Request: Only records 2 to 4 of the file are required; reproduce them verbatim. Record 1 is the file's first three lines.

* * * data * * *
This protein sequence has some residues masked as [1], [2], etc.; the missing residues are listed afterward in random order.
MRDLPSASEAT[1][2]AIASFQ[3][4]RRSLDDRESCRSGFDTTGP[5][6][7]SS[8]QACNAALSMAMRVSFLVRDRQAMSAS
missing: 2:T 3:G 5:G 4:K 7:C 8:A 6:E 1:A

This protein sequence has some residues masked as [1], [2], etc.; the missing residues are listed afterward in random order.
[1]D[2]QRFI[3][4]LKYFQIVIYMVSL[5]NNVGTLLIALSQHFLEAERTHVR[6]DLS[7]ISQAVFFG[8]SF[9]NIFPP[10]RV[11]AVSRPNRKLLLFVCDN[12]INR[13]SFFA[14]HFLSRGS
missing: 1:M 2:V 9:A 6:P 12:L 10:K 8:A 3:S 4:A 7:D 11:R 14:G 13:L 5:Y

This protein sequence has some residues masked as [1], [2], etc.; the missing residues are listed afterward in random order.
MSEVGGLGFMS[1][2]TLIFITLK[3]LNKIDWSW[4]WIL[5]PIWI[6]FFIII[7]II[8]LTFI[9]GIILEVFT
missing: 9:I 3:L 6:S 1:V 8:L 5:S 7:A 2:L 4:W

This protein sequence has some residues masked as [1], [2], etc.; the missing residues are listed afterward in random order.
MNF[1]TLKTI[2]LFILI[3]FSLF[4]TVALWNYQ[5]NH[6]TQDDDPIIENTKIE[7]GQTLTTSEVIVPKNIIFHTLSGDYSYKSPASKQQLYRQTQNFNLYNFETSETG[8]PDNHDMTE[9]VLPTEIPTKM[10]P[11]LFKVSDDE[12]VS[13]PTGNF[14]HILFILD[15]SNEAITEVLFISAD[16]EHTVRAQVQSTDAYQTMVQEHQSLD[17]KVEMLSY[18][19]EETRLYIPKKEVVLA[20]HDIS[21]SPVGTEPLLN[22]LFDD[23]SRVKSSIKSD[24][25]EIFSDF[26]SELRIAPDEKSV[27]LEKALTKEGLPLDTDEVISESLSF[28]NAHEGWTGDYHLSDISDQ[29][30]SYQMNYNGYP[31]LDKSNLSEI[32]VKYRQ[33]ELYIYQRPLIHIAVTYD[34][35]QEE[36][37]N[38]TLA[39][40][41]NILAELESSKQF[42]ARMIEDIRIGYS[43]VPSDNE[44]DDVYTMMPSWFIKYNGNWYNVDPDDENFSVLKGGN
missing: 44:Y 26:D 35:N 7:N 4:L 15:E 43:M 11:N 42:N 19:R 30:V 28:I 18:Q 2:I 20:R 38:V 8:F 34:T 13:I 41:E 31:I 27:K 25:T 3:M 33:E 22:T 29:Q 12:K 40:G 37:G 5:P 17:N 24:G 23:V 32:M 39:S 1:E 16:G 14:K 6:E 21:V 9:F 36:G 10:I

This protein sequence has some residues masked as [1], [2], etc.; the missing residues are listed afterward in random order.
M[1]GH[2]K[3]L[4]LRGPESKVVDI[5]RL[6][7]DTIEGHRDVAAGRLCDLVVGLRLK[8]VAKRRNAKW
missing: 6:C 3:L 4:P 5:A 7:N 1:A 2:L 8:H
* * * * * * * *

This protein sequence has some residues masked as [1], [2], etc.; the missing residues are listed afterward in random order.
[1]D[2]QRFI[3][4]LKYFQIVIYMVSL[5]NNVGTLLIALSQHFLEAERTHVR[6]DLS[7]ISQAVFFG[8]SF[9]NIFPP[10]RV[11]AVSRPNRKLLLFVCDN[12]INR[13]SFFA[14]HFLSRGS
missing: 1:M 2:V 9:A 6:P 12:L 10:K 8:A 3:S 4:A 7:D 11:R 14:G 13:L 5:Y

This protein sequence has some residues masked as [1], [2], etc.; the missing residues are listed afterward in random order.
MSEVGGLGFMS[1][2]TLIFITLK[3]LNKIDWSW[4]WIL[5]PIWI[6]FFIII[7]II[8]LTFI[9]GIILEVFT
missing: 9:I 3:L 6:S 1:V 8:L 5:S 7:A 2:L 4:W

This protein sequence has some residues masked as [1], [2], etc.; the missing residues are listed afterward in random order.
MNF[1]TLKTI[2]LFILI[3]FSLF[4]TVALWNYQ[5]NH[6]TQDDDPIIENTKIE[7]GQTLTTSEVIVPKNIIFHTLSGDYSYKSPASKQQLYRQTQNFNLYNFETSETG[8]PDNHDMTE[9]VLPTEIPTKM[10]P[11]LFKVSDDE[12]VS[13]PTGNF[14]HILFILD[15]SNEAITEVLFISAD[16]EHTVRAQVQSTDAYQTMVQEHQSLD[17]KVEMLSY[18][19]EETRLYIPKKEVVLA[20]HDIS[21]SPVGTEPLLN[22]LFDD[23]SRVKSSIKSD[24][25]EIFSDF[26]SELRIAPDEKSV[27]LEKALTKEGLPLDTDEVISESLSF[28]NAHEGWTGDYHLSDISDQ[29][30]SYQMNYNGYP[31]LDKSNLSEI[32]VKYRQ[33]ELYIYQRPLIHIAVTYD[34][35]QEE[36][37]N[38]TLA[39][40][41]NILAELESSKQF[42]ARMIEDIRIGYS[43]VPSDNE[44]DDVYTMMPSWFIKYNGNWYNVDPDDENFSVLKGGN
missing: 44:Y 26:D 35:N 7:N 4:L 15:E 43:M 11:N 42:N 19:R 30:V 28:I 18:Q 2:I 20:R 38:V 8:F 34:T 13:I 41:E 31:I 27:K 25:T 3:M 33:E 22:T 29:Q 12:K 40:G 37:G 5:P 17:N 24:G 23:V 32:M 39:S 1:E 16:G 14:K 6:E 21:V 9:F 36:G 10:I